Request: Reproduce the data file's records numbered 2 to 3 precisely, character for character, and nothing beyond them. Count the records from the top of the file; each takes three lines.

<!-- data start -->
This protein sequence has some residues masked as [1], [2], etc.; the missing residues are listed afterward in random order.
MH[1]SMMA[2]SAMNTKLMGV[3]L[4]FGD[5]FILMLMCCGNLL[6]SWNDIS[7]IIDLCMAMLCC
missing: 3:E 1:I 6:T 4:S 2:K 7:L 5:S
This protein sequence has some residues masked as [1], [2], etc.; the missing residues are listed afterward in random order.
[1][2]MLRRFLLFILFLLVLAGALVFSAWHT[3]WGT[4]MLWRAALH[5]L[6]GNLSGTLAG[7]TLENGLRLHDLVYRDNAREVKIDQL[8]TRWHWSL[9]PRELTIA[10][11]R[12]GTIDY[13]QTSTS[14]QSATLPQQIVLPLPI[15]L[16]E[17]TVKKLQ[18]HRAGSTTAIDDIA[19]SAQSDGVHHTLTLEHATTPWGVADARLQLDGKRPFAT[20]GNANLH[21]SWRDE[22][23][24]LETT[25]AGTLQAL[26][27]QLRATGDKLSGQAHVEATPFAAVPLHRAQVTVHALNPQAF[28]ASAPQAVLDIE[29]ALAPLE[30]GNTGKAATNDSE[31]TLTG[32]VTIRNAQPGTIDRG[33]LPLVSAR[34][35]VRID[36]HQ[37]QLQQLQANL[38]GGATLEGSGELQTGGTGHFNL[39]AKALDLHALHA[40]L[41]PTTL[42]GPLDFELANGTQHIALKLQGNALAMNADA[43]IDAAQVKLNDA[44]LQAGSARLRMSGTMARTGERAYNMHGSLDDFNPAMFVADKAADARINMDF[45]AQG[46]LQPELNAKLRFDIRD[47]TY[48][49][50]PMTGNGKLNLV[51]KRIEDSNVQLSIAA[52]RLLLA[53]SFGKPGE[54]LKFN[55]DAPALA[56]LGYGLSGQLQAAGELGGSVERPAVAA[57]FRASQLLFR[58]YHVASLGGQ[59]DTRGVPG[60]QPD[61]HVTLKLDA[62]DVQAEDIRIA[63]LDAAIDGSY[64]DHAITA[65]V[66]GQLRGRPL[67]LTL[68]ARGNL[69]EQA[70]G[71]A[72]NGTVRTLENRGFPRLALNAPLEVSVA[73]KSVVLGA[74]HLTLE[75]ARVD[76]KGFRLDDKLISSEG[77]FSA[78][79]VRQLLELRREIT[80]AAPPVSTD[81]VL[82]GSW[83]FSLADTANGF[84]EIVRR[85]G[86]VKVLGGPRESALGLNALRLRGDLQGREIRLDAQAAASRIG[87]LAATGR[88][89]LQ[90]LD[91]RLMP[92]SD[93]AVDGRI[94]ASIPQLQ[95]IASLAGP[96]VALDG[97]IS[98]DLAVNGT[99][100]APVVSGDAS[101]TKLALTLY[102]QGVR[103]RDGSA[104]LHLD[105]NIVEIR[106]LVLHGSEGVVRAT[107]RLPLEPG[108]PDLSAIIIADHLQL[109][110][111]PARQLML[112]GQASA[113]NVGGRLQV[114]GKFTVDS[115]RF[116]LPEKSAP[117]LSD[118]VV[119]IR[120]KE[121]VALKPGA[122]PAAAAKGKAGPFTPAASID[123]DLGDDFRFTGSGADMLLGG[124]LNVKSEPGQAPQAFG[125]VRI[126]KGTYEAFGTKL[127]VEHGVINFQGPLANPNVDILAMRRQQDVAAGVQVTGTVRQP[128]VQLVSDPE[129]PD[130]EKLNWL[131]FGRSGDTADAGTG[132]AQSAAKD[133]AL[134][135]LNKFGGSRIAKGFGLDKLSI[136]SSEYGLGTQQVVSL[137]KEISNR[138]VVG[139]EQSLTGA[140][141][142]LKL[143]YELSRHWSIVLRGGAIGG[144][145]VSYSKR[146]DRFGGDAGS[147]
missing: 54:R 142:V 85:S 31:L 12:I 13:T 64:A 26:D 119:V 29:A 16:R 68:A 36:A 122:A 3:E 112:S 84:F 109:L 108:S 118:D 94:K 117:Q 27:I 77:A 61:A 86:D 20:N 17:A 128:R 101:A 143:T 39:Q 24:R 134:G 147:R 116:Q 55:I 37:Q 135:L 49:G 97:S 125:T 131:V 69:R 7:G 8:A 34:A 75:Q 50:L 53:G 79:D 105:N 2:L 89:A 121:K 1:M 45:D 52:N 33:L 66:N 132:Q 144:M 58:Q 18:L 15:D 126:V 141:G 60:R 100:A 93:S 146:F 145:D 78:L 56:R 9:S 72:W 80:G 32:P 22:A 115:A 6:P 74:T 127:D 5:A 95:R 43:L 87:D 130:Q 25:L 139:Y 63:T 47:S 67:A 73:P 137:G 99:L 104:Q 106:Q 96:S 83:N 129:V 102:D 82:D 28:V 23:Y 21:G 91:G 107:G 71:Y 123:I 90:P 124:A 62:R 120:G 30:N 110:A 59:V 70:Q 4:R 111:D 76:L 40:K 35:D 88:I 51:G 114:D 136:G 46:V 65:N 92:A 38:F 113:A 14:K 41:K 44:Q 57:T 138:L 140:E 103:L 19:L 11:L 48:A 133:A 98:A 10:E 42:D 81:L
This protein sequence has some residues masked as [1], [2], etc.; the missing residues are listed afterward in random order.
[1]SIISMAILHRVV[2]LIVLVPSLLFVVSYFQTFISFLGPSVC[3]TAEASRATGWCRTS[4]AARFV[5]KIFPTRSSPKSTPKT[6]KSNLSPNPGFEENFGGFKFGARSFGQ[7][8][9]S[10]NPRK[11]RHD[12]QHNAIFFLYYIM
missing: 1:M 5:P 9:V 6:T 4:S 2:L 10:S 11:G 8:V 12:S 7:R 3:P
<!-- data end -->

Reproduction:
This protein sequence has some residues masked as [1], [2], etc.; the missing residues are listed afterward in random order.
[1][2]MLRRFLLFILFLLVLAGALVFSAWHT[3]WGT[4]MLWRAALH[5]L[6]GNLSGTLAG[7]TLENGLRLHDLVYRDNAREVKIDQL[8]TRWHWSL[9]PRELTIA[10][11]R[12]GTIDY[13]QTSTS[14]QSATLPQQIVLPLPI[15]L[16]E[17]TVKKLQ[18]HRAGSTTAIDDIA[19]SAQSDGVHHTLTLEHATTPWGVADARLQLDGKRPFAT[20]GNANLH[21]SWRDE[22][23][24]LETT[25]AGTLQAL[26][27]QLRATGDKLSGQAHVEATPFAAVPLHRAQVTVHALNPQAF[28]ASAPQAVLDIE[29]ALAPLE[30]GNTGKAATNDSE[31]TLTG[32]VTIRNAQPGTIDRG[33]LPLVSAR[34][35]VRID[36]HQ[37]QLQQLQANL[38]GGATLEGSGELQTGGTGHFNL[39]AKALDLHALHA[40]L[41]PTTL[42]GPLDFELANGTQHIALKLQGNALAMNADA[43]IDAAQVKLNDA[44]LQAGSARLRMSGTMARTGERAYNMHGSLDDFNPAMFVADKAADARINMDF[45]AQG[46]LQPELNAKLRFDIRD[47]TY[48][49][50]PMTGNGKLNLV[51]KRIEDSNVQLSIAA[52]RLLLA[53]SFGKPGE[54]LKFN[55]DAPALA[56]LGYGLSGQLQAAGELGGSVERPAVAA[57]FRASQLLFR[58]YHVASLGGQ[59]DTRGVPG[60]QPD[61]HVTLKLDA[62]DVQAEDIRIA[63]LDAAIDGSY[64]DHAITA[65]V[66]GQLRGRPL[67]LTL[68]ARGNL[69]EQA[70]G[71]A[72]NGTVRTLENRGFPRLALNAPLEVSVA[73]KSVVLGA[74]HLTLE[75]ARVD[76]KGFRLDDKLISSEG[77]FSA[78][79]VRQLLELRREIT[80]AAPPVSTD[81]VL[82]GSW[83]FSLADTANGF[84]EIVRR[85]G[86]VKVLGGPRESALGLNALRLRGDLQGREIRLDAQAAASRIG[87]LAATGR[88][89]LQ[90]LD[91]RLMP[92]SD[93]AVDGRI[94]ASIPQLQ[95]IASLAGP[96]VALDG[97]IS[98]DLAVNGT[99][100]APVVSGDAS[101]TKLALTLY[102]QGVR[103]RDGSA[104]LHLD[105]NIVEIR[106]LVLHGSEGVVRAT[107]RLPLEPG[108]PDLSAIIIADHLQL[109][110][111]PARQLML[112]GQASA[113]NVGGRLQV[114]GKFTVDS[115]RF[116]LPEKSAP[117]LSD[118]VV[119]IR[120]KE[121]VALKPGA[122]PAAAAKGKAGPFTPAASID[123]DLGDDFRFTGSGADMLLGG[124]LNVKSEPGQAPQAFG[125]VRI[126]KGTYEAFGTKL[127]VEHGVINFQGPLANPNVDILAMRRQQDVAAGVQVTGTVRQP[128]VQLVSDPE[129]PD[130]EKLNWL[131]FGRSGDTADAGTG[132]AQSAAKD[133]AL[134][135]LNKFGGSRIAKGFGLDKLSI[136]SSEYGLGTQQVVSL[137]KEISNR[138]VVG[139]EQSLTGA[140][141][142]LKL[143]YELSRHWSIVLRGGAIGG[144][145]VSYSKR[146]DRFGGDAGS[147]
missing: 54:R 142:V 85:S 31:L 12:I 13:T 64:A 26:D 119:V 29:A 16:R 68:A 36:A 122:A 3:E 112:S 84:F 109:L 108:S 118:D 94:K 117:Q 27:I 77:A 61:A 86:D 20:N 17:A 128:R 101:A 143:T 39:Q 24:R 134:G 147:R 116:Q 55:I 37:Q 135:L 49:G 97:S 125:T 131:V 69:R 7:G 8:A 34:A 75:Q 50:L 53:G 79:D 105:N 2:L 89:A 121:K 1:M 45:D 52:N 33:L 66:N 132:Q 144:M 58:Q 18:L 15:D 126:V 141:G 60:R 100:A 93:S 146:F 145:D 78:L 56:R 9:S 72:W 80:G 32:P 22:A 115:A 6:P 74:T 127:D 5:A 95:R 43:L 87:D 130:Q 25:L 139:Y 63:T 47:S 67:A 73:P 137:G 99:L 104:Q 106:Q 96:S 83:N 129:V 102:D 82:D 28:V 23:Y 21:G 91:G 107:G 71:Y 123:I 90:P 124:A 62:R 120:G 30:N 110:A 59:V 70:Q 4:R 111:D 76:L 40:K 35:D 88:I 51:G 114:D 136:G 46:V 65:N 92:A 38:F 113:A 14:K 41:K 44:Q 57:T 138:L 140:E 103:L 19:L 11:L 48:A 133:A 98:A 10:E 42:D 81:L
This protein sequence has some residues masked as [1], [2], etc.; the missing residues are listed afterward in random order.
[1]SIISMAILHRVV[2]LIVLVPSLLFVVSYFQTFISFLGPSVC[3]TAEASRATGWCRTS[4]AARFV[5]KIFPTRSSPKSTPKT[6]KSNLSPNPGFEENFGGFKFGARSFGQ[7][8][9]S[10]NPRK[11]RHD[12]QHNAIFFLYYIM
missing: 1:M 5:P 9:V 6:T 4:S 2:L 10:S 11:G 8:V 12:S 7:R 3:P